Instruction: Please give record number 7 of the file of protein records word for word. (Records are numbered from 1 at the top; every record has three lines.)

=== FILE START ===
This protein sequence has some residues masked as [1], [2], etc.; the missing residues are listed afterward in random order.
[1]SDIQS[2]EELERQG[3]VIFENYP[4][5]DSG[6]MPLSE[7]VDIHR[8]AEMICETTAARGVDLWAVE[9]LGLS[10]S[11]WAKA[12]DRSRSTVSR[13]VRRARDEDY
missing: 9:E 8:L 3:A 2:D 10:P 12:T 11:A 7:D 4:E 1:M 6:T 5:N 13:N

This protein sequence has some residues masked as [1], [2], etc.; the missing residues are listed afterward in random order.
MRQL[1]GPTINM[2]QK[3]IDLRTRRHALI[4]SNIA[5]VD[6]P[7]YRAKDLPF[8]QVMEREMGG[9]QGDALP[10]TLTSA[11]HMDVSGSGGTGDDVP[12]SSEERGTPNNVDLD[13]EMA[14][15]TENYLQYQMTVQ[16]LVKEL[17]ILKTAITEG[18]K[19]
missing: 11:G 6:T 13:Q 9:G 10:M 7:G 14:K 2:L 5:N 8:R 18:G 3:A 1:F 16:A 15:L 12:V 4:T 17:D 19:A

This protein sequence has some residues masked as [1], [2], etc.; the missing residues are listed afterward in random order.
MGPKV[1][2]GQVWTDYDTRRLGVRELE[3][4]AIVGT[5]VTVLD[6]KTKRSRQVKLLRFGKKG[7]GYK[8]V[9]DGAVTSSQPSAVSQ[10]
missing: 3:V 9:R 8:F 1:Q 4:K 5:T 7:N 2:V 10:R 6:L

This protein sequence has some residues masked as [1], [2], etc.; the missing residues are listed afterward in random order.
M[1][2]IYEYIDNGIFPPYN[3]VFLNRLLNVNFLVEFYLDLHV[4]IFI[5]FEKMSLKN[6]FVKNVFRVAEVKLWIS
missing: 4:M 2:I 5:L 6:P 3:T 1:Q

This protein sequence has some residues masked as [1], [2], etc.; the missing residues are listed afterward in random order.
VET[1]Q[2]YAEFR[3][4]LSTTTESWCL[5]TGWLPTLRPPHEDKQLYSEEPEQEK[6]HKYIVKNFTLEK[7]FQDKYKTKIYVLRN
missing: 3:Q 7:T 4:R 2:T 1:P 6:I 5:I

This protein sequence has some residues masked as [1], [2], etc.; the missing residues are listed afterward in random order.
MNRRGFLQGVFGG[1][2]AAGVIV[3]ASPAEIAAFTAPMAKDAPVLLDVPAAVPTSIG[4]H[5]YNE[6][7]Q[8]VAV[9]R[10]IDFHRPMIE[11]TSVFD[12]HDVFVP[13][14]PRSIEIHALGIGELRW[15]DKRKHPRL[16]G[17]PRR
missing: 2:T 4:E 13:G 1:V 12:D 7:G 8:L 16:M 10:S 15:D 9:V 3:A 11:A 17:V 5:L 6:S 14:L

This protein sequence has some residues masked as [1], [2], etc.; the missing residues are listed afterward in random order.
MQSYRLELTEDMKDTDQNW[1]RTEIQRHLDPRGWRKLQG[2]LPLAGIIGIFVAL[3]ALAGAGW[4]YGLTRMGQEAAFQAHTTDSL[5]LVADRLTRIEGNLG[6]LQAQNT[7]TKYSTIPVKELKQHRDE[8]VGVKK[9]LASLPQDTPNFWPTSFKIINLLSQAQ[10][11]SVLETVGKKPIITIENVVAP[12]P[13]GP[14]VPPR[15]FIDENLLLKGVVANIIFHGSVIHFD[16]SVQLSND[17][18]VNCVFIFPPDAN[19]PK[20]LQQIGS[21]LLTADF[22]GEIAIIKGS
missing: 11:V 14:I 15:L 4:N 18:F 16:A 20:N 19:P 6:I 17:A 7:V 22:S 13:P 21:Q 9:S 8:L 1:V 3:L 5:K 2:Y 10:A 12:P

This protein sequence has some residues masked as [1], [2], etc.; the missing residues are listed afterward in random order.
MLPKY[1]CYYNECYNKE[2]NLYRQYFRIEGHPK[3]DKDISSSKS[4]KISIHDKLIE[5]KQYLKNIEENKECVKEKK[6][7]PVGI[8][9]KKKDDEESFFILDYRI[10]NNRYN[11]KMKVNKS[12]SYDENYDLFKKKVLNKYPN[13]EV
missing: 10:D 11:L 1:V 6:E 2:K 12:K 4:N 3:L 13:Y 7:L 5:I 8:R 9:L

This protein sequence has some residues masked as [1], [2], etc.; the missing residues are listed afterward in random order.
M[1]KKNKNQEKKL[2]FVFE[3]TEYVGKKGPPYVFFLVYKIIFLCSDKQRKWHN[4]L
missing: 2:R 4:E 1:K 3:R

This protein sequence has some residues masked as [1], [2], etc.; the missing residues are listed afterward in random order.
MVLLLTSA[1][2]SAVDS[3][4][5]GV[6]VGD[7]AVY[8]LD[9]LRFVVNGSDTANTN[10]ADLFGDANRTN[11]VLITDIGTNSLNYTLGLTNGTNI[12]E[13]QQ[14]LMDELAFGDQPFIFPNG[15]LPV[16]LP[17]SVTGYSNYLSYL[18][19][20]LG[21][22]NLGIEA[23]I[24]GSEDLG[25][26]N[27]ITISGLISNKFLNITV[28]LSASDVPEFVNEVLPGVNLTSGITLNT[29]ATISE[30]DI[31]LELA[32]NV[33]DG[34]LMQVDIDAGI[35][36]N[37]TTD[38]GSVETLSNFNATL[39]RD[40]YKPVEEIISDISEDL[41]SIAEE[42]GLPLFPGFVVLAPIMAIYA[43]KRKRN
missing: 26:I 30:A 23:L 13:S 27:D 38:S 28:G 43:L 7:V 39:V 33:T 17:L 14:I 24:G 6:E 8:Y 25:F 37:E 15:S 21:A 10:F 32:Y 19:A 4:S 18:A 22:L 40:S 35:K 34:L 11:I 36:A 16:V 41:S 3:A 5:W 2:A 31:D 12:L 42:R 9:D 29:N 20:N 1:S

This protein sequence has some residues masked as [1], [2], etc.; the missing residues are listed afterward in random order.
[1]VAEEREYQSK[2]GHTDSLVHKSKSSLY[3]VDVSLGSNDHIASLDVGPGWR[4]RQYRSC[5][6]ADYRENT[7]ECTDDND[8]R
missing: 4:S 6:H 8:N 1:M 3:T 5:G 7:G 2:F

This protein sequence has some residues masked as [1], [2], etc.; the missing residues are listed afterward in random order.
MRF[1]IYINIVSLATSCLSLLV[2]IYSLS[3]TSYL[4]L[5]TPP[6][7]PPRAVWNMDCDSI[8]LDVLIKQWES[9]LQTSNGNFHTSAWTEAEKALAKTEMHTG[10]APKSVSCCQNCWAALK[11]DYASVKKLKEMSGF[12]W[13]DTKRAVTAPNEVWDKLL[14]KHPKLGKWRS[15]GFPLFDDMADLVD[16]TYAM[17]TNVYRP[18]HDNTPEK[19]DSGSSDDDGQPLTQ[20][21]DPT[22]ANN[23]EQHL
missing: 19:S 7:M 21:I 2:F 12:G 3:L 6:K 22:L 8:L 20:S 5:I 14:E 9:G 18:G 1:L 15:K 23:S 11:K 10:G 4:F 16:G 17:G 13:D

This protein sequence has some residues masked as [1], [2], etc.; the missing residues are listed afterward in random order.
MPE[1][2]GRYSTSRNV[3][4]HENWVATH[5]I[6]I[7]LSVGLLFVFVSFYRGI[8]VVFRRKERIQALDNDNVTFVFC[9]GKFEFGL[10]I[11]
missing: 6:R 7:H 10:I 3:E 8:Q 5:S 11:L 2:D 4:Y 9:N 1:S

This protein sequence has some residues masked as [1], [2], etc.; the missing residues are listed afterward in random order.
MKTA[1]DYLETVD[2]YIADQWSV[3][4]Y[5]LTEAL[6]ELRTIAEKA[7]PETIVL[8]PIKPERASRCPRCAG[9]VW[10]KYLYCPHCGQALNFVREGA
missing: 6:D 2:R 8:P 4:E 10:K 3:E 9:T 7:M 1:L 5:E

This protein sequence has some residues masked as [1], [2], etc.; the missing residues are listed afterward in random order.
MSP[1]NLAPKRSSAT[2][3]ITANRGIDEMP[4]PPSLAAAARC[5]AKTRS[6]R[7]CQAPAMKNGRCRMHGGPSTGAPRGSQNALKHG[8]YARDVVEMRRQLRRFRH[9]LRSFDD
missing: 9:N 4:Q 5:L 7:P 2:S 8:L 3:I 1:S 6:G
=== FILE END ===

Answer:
This protein sequence has some residues masked as [1], [2], etc.; the missing residues are listed afterward in random order.
MQSYRLELTEDMKDTDQNW[1]RTEIQRHLDPRGWRKLQG[2]LPLAGIIGIFVAL[3]ALAGAGW[4]YGLTRMGQEAAFQAHTTDSL[5]LVADRLTRIEGNLG[6]LQAQNT[7]TKYSTIPVKELKQHRDE[8]VGVKK[9]LASLPQDTPNFWPTSFKIINLLSQAQ[10][11]SVLETVGKKPIITIENVVAP[12]P[13]GP[14]VPPR[15]FIDENLLLKGVVANIIFHGSVIHFD[16]SVQLSND[17][18]VNCVFIFPPDAN[19]PK[20]LQQIGS[21]LLTADF[22]GEIAIIKGS
missing: 11:V 14:I 15:L 4:N 18:F 16:A 20:N 19:P 6:I 17:A 7:V 22:S 13:P 21:Q 9:S 8:L 1:V 3:L 5:K 2:Y 10:A 12:P